The pervasive package identifiers techniques discussed herein support various usage scenarios. The package identifiers are pervasive in a computing device, being used for installation as well as during runtime (e.g., as a basis for security identifiers). Processes created for an application installed on the computing device have a security identifier based on the package identifier, and the security identifier can be used for various functions as discussed above.

FIG. 7 illustrates an example computing device 700 that can be configured to implement the pervasive package identifiers in accordance with one or more embodiments. Computing device 700 can be, for example, computing device 102 of FIG. 1 or computing device 200 of FIG. 2.

Computing device 700 includes one or more processors or processing units 702, one or more computer readable media 704 which can include one or more memory and/or storage components 706, one or more input/output (I/O) devices 708, and a bus 710 that allows the various components and devices to communicate with one another. Computer readable media 704 and/or one or more I/O devices 708 can be included as part of, or alternatively may be coupled to, computing device 700. Processor 702, computer readable media 704, one or more of devices 708, and/or bus 710 can optionally be implemented as a single component or chip (e.g., a system on a chip). Bus 710 represents one or more of several types of bus structures, including a memory bus or memory controller, a peripheral bus, an accelerated graphics port, a processor or local bus, and so forth using a variety of different bus architectures. Bus 710 can include wired and/or wireless buses.

Memory/storage component 706 represents one or more computer storage media. Component 706 can include volatile media (such as random access memory (RAM)) and/or nonvolatile media (such as read only memory (ROM), Flash memory, optical disks, magnetic disks, and so forth). Component 706 can include fixed media (e.g., RAM, ROM, a fixed hard drive, etc.) as well as removable media (e.g., a Flash memory drive, a removable hard drive, an optical disk, and so forth).

The techniques discussed herein can be implemented in software, with instructions being executed by one or more processing units 702. It is to be appreciated that different instructions can be stored in different components of computing device 700, such as in a processing unit 702, in various cache memories of a processing unit 702, in other cache memories of device 700 (not shown), on other computer readable media, and so forth. Additionally, it is to be appreciated that the location where instructions are stored in computing device 700 can change over time.

One or more input/output devices 708 allow a user to enter commands and information to computing device 700, and also allows information to be presented to the user and/or other components or devices. Examples of input devices include a keyboard, a cursor control device (e.g., a mouse), a microphone, a scanner, and so forth. Examples of output devices include a display device (e.g., a monitor or projector), speakers, a printer, a network card, and so forth.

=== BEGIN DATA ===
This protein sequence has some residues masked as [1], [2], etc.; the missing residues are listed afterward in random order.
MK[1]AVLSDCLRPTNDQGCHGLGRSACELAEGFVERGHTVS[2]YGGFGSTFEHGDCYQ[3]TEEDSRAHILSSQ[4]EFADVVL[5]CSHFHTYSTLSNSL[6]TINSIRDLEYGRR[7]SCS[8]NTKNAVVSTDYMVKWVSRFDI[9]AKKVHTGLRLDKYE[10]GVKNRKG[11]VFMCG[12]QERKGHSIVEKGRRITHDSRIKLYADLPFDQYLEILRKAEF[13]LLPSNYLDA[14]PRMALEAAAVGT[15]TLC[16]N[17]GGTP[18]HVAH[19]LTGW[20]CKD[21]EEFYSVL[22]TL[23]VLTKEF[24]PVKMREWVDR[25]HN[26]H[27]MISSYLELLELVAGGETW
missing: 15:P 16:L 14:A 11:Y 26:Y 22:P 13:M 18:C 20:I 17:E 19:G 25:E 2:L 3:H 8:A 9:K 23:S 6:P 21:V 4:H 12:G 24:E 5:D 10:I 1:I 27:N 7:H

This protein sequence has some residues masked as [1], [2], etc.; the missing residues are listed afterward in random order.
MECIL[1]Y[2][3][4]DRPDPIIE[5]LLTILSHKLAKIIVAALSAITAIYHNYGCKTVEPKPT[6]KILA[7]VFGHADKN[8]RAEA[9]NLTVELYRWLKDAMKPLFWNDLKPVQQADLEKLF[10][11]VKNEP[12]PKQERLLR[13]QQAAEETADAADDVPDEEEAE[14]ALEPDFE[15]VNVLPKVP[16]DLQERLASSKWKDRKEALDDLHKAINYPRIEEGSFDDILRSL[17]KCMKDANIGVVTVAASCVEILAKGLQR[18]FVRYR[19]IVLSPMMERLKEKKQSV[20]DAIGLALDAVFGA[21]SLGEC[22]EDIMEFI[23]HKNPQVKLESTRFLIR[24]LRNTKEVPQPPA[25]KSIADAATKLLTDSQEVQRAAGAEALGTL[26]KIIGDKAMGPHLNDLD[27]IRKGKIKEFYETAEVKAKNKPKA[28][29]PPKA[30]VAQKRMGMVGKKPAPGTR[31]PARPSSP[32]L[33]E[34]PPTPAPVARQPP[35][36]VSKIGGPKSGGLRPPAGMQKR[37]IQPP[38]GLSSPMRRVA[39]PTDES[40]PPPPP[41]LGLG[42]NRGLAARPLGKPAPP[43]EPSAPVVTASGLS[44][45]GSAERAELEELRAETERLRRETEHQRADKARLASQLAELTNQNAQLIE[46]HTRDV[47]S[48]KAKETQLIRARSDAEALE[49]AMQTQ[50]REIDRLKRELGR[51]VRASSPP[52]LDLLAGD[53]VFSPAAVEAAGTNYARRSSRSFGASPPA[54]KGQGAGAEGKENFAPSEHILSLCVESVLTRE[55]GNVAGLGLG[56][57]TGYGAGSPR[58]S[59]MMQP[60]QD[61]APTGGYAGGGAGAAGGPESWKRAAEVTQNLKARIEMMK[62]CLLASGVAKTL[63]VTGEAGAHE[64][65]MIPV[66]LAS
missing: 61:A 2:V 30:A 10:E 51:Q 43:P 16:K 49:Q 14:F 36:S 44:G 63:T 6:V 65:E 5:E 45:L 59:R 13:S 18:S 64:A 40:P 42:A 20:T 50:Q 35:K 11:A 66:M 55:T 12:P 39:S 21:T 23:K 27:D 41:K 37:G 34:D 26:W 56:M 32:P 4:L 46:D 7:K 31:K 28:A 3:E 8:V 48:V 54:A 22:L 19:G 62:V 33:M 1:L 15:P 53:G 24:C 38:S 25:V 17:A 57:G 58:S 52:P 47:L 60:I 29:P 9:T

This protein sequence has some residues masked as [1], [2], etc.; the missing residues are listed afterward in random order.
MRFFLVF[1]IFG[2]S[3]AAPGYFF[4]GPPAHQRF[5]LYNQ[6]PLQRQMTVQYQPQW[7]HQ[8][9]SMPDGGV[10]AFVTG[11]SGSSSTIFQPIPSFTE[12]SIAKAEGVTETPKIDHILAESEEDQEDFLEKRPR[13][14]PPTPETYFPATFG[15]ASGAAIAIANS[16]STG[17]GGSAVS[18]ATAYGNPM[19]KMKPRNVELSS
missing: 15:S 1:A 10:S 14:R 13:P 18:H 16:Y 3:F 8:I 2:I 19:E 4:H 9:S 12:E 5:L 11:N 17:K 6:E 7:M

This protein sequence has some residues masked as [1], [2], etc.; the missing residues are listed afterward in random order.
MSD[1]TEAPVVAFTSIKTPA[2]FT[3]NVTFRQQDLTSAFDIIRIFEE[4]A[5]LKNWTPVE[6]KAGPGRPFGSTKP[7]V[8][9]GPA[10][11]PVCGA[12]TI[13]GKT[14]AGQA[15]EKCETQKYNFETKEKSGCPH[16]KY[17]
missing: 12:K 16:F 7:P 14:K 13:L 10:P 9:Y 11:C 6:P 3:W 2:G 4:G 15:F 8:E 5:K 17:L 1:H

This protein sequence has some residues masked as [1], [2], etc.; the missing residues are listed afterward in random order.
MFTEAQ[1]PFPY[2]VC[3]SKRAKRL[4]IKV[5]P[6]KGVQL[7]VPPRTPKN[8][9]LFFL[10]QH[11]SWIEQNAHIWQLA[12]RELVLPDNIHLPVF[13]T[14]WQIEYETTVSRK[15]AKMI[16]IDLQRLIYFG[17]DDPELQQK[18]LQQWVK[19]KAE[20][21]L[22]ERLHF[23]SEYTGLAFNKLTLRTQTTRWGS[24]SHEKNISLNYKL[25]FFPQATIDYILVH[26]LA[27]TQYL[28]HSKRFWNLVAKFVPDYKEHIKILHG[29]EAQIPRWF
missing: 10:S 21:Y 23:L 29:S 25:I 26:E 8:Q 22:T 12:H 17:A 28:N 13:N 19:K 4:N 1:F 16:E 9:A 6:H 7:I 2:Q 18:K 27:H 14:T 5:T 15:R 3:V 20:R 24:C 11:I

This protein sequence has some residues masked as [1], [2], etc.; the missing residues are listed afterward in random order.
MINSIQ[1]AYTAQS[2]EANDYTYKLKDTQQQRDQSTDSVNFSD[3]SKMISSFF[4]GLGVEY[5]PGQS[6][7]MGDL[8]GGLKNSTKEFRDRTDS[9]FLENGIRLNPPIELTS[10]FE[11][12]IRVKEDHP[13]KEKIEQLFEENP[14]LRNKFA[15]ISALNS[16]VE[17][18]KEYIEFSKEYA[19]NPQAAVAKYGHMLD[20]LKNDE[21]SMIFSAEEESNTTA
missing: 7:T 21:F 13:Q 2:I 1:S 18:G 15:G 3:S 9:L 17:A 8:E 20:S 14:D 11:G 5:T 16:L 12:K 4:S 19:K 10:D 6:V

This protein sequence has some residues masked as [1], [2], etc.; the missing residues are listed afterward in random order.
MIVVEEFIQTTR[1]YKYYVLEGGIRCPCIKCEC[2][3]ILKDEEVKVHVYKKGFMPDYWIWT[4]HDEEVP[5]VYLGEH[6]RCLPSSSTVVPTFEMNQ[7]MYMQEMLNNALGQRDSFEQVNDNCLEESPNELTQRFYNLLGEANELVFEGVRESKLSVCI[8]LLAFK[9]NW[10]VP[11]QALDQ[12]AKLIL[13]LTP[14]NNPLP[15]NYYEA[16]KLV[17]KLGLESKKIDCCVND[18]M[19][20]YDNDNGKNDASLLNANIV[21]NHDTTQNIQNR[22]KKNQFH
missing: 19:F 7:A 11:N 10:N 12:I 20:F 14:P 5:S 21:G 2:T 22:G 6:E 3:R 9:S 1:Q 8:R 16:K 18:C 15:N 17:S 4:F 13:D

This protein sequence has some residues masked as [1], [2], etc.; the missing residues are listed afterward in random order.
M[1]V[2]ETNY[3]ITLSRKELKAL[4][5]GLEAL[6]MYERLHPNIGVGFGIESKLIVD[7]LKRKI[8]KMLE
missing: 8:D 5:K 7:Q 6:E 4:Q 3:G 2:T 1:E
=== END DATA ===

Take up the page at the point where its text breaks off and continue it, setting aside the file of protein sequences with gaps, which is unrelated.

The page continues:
Various techniques may be described herein in the general context of software or program modules. Generally, software includes routines, programs, applications, objects, components, data structures, and so forth that perform particular tasks or implement particular abstract data types. An implementation of these modules and techniques may be stored on or transmitted across some form of computer readable media. Computer readable media can be any available medium or media that can be accessed by a computing device. By way of example, and not limitation, computer readable media may comprise “computer storage media” and “communication media.”

“Computer storage media” include volatile and non-volatile, removable and non-removable media implemented in any method or technology for storage of information such as computer readable instructions, data structures, program modules, or other data. Computer storage media include, but are not limited to, RAM, ROM, EEPROM, flash memory or other memory technology, CD-ROM, digital versatile disks (DVD) or other optical storage, magnetic cassettes, magnetic tape, magnetic disk storage or other magnetic storage devices, or any other medium which can be used to store the desired information and which can be accessed by a computer. Computer storage media refer to media for storage of information in contrast to mere signal transmission, carrier waves, or signals per se. Thus, computer storage media refers to non-signal bearing media, and is not communication media.

“Communication media” typically embody computer readable instructions, data structures, program modules, or other data in a modulated data signal, such as carrier wave or other transport mechanism. Communication media also include any information delivery media. The term “modulated data signal” means a signal that has one or more of its characteristics set or changed in such a manner as to encode information in the signal. By way of example, and not limitation, communication media include wired media such as a wired network or direct-wired connection, and wireless media such as acoustic, RF, infrared, and other wireless media. Combinations of any of the above are also included within the scope of computer readable media.